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See the Grishaverse come to life on screen with Shadow and Bone, now a Netflix original series. Enter the Grishaverse with book two of the Shadow and Bone Trilogy by number one New York Times-bestselling author Leigh Bardugo. Perfect for fans of Laini Taylor and Sarah J. Maas. Now with a stunning new cover and exclusive bonus material: Nikolai Lantsov character art and a Q&A with Leigh Bardugo. Soldier. Summoner. Saint. Alina Starkov's power has grown, but not without a price. She is the Sun Summoner - hunted across the True Sea, haunted by the lives she took on the Shadow Fold. But she and Mal can't outrun their enemies for long. The Darkling is more determined than ever to claim Alina's magic and use it to take the Ravkan throne. With nowhere else to turn, Alina enlists the help of an infamous privateer and sets out to lead the Grisha army. But as the truth of Alina's destiny unfolds, she slips deeper into the Darkling's deadly game of forbidden magic, and further away from her humanity. To save her country, Alina will have to choose between her power and the love she thought would always be her shelter. No victory can come without sacrifice - and only she can face the oncoming storm. Read all the books in the Grishaverse! The Shadow and Bone Trilogy (previously published as The Grisha Trilogy) Shadow and Bone Siege and Storm Ruin and Rising The Six of Crows Duology Six of Crows Crooked Kingdom The King of Scars Duology King of Scars Rule of Wolves The Language of Thorns: Midnight Tales and Dangerous Magic The Severed Moon: A Year-Long Journal of Magic The Lives of Saints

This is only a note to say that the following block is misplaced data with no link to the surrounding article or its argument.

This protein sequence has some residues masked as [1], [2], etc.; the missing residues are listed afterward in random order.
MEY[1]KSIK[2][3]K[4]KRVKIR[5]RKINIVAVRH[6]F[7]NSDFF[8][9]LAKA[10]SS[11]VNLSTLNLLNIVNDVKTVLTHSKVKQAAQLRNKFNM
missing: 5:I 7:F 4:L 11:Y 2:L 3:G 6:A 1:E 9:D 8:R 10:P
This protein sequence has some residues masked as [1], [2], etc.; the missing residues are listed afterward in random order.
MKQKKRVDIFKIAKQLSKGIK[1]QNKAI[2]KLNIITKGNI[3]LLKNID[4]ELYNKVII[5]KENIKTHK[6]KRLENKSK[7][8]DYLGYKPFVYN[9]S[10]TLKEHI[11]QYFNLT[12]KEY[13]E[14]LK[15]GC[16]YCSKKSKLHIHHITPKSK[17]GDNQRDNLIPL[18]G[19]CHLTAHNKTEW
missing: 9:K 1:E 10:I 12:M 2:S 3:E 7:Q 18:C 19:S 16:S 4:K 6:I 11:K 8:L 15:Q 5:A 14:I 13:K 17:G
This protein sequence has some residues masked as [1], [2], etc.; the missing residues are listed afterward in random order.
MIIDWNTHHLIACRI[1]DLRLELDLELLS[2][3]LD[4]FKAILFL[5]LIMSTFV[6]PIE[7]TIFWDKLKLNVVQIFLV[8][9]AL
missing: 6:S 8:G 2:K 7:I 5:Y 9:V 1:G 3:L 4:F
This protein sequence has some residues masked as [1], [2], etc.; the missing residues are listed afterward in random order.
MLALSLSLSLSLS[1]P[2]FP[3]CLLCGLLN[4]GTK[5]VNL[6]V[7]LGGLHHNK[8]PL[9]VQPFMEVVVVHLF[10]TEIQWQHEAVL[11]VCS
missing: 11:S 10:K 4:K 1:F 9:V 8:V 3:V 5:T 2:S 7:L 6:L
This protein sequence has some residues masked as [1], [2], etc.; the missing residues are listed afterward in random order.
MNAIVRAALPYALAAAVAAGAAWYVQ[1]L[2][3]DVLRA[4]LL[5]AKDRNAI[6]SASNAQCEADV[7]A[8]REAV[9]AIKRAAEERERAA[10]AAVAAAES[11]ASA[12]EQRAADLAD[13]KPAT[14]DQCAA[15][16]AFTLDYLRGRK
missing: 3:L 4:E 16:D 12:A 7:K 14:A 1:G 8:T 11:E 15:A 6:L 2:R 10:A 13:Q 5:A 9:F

Cathy Cassidy has a talent for writing positive and life-affirming stories even though they’re about young people facing really difficult situations. Sami’s story is almost too sad to be told. He’s a refugee from Syria, and lost his father, mother and little sister in the Mediterranean as they tried to reach the safety of Europe. That story is told through the pages of his notebook, but it’s interspersed with the story of his life now, living in England with his aunt and uncle and playing in the band Lost and Found. The friendship of the other band members is the best healing possible, and he has a special friend in Lexie, star of the first book in this series. Sub-plots provide light relief, e.g. when Marley recruits tone-deaf Bobbi-Jo into the band convinced her record-producer dad will make them stars. It’s a lovely and very successful mix of music, friendships and the power that comes from kindness and compassion, and classic Cathy Cassidy.